Eats Fills Cozy Brunch Niche in the Richmond
If you're in the mood, take advantage of the make-your-own mimosas ($22-$26), which are more interesting than they sound. Made with fresh-squeezed orange, grapefruit, lemon and blood orange juices, they're perfect for sharing at the table. A bottle of sparkling wine is served alongside the juice itself so you can pour your own perfect ratio.
|Chorizo polenta with poached eggs|
The menu is lengthy, in the style of an old-school breakfast chain, populated with descriptions of pancakes and omelets. Likewise, the portions are generous. The Chorizo Polenta with Poached Eggs ($12.95) features a base of creamy corn polenta, topped with Spanish-style cured chorizo, cut into cubes and sauteed with tomatoes, onions, queso fresco and cilantro. The meat is flavorful, but not too spicy, and all of the components work together -- it feels a lot like a brunch dish you'd make for yourself at home, if you had the patience for good polenta.
|Farmer's scrambled eggs with vegetables, herbs and goat cheese, served with mixed greens and toast|
The Farmer's Scrambled Eggs ($10.95) provide a traditional breakfast combo, but with a fresh punch of herbs. The plate comes with scrambled eggs, your choice of toast and either salad or potatoes (standard diner fare). But folded into the eggs is a mix of garden vegetables -- cauliflower, mushrooms, corn, zucchini and spring onions -- and they're topped with a spoonful of creamy goat cheese and minced basil and parsley. It's not strictly seasonal throughout, since it's still a little early for corn in these parts, but the dish delivers exactly what you want it to.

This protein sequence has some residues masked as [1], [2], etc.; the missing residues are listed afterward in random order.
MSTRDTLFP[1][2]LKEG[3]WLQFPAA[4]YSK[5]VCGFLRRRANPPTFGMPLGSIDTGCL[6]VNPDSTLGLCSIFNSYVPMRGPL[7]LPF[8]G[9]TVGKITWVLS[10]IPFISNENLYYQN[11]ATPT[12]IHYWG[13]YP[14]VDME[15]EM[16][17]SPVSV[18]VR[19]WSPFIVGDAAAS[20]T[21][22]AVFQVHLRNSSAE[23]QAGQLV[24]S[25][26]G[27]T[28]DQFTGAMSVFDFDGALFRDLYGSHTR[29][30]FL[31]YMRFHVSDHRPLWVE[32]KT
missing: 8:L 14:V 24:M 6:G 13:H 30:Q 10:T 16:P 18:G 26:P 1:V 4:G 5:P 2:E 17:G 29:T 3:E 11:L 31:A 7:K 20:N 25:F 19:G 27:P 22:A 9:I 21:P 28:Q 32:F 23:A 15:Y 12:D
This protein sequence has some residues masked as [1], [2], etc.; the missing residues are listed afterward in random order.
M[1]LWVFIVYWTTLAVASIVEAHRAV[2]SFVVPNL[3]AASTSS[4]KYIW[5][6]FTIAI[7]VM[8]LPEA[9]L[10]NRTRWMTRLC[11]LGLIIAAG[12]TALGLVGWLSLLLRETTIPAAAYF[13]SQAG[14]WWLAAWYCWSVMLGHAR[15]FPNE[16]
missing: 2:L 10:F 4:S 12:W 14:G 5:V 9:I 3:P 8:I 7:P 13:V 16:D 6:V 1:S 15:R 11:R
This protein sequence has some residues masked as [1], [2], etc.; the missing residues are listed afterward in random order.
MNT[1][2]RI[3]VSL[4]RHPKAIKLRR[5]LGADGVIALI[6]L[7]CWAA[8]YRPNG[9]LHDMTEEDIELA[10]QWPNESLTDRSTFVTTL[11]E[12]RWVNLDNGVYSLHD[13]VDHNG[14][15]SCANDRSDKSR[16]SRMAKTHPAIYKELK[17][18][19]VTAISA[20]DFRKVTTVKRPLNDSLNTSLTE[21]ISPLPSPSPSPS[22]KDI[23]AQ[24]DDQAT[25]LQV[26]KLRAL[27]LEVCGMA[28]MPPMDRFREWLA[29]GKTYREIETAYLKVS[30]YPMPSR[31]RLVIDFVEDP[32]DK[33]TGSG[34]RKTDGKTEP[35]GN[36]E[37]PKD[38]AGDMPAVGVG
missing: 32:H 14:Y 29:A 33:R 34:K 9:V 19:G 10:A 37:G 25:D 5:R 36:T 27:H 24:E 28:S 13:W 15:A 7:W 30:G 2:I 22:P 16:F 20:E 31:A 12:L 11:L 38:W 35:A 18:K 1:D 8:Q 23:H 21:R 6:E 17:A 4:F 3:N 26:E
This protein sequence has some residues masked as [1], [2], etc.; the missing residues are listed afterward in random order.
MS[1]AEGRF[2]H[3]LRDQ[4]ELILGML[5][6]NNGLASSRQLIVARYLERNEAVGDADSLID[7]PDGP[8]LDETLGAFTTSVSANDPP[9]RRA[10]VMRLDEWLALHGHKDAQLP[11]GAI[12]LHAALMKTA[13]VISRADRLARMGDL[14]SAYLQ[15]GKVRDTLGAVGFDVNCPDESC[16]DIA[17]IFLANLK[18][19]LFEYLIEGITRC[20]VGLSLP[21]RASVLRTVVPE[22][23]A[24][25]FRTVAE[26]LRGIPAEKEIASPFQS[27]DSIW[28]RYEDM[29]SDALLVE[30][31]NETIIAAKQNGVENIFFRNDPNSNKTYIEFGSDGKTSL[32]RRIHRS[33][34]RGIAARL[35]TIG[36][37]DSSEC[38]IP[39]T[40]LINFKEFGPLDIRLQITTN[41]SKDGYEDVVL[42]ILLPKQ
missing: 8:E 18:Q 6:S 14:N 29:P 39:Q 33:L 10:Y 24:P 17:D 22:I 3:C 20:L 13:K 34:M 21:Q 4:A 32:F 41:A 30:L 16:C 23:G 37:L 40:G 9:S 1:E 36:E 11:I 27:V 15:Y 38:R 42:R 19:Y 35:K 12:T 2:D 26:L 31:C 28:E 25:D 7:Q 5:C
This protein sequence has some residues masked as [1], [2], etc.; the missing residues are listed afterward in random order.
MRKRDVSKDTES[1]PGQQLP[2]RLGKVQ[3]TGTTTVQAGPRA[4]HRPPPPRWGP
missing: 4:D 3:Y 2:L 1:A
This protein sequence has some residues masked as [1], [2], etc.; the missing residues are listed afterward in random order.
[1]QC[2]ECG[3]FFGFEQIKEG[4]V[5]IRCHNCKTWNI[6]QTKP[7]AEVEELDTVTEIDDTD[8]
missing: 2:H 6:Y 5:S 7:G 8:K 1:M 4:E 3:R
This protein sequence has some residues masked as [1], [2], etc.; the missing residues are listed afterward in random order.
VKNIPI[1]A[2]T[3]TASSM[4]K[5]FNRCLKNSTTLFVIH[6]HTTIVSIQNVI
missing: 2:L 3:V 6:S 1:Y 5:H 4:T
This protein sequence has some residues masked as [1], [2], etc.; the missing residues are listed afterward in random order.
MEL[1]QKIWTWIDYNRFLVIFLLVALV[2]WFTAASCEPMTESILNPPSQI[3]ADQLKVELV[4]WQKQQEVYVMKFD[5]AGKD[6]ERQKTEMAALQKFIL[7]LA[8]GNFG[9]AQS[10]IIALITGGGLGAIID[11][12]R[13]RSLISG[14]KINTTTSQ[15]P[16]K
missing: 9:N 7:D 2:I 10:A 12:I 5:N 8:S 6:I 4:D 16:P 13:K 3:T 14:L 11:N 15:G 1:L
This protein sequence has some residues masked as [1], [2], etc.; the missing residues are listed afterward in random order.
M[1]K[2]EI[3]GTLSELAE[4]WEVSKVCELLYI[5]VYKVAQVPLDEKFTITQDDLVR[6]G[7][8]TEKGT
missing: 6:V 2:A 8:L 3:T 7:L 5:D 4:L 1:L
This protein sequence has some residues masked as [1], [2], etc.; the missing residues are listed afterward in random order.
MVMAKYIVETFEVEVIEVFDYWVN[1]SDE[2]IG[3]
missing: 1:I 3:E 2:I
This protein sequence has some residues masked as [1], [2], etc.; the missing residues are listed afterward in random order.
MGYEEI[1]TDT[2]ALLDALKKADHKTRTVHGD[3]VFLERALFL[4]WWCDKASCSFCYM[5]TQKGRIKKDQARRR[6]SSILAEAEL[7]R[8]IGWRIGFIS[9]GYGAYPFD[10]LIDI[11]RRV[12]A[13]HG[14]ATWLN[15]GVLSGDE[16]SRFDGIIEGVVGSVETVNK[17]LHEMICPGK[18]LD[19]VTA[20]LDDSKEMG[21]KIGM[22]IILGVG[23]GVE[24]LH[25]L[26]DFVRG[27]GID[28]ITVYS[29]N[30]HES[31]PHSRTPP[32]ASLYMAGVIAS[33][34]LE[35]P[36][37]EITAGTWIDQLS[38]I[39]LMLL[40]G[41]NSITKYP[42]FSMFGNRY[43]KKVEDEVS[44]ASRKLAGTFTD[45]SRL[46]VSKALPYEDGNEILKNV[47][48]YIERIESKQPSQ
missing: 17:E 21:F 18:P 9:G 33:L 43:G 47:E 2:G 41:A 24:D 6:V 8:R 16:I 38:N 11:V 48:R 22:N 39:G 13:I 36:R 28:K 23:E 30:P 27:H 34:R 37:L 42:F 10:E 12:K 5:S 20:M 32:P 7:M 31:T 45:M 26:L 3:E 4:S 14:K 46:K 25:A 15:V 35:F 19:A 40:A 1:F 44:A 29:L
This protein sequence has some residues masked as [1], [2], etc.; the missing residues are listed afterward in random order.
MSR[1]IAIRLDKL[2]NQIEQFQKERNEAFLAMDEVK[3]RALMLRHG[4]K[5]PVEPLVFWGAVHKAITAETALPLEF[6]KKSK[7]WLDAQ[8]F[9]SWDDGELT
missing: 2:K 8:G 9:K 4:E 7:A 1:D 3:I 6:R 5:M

|Blueberry pancakes with maple syrup|
As we noted before, the serving sizes won't leave you hungry. Still, split something sweet among the table if you can -- the Blueberry Pancakes ($8.95) were a revelation, with a soft, cakey texture and sweet-tart blueberries embedded inside. Nothing fancy here, just a side of warmed maple syrup and a pat of butter, but Eats has mastered this brunch standby.
Olivia Ware works for Williams-Sonoma, where she contributes to the company blog The Blender. Follow us on Twitter at@sfoodie, and like us on Facebook